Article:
Changing behaviours: The behaviours and traits that made someone successful at say an executive team level may not serve them well when they become chief executive. For example, a great fact focused Chief Financial Officer might get promoted to Chief Executive. But to be a good Chief Executive they may need to exhibit greater emotional intelligence. Learning and then embedding this key new set of behaviours can prove challenging without guidance.
Missing know-how: Many Chief Executives lack the know-how to create a high performing executive team. They’ve read the textbooks, but are missing the psychological understanding of how groups of highly successful executives operate together. This can lead to frustration.
Corporate death: There are some Chief Executives who fear what I term, their ‘corporate death’ (their retirement). Their whole sense of being, their identity is wrapped up in their job title and all it brings. They secretly fear the time it will all come to an end.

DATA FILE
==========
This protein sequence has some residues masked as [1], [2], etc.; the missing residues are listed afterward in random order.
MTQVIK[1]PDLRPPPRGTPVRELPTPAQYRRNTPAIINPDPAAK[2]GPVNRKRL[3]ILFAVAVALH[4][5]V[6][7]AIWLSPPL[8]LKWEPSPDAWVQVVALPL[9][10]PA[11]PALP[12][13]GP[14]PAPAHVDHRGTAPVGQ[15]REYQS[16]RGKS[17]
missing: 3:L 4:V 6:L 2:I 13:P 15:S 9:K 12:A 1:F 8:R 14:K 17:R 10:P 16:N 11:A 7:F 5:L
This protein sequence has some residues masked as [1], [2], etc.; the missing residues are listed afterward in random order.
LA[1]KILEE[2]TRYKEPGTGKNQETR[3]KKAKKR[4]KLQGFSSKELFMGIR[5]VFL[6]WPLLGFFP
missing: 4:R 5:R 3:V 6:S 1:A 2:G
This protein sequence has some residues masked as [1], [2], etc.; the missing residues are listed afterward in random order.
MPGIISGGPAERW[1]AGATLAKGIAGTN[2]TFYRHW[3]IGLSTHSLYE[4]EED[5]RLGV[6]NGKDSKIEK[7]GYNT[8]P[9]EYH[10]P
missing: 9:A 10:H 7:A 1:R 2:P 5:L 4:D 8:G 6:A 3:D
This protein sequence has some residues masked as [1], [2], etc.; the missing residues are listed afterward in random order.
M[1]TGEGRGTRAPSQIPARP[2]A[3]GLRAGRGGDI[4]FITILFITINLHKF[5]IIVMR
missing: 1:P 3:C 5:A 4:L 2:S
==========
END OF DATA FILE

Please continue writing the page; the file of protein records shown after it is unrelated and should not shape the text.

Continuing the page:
Personal fears: There are other fears, some deepseated, that can lead to dysfunctional behaviours creeping-in that can become contagious within an executive team and organisation, and this in turn impacts organisational performance. For more information read my Harvard Business Review, What CEOs Are Afraid Of - click to read.
So reflecting on this list, did any of these observations of the psychological impact of being a Chief Executive feel familiar to you?
And if yes, how many...one...two ...more?
As I say, everything has a price attached.
I work with Chief Executives to ensure they are successful in their role and maintain a healthy balance, removing or neutralising the downsides of being at the top. For details click here.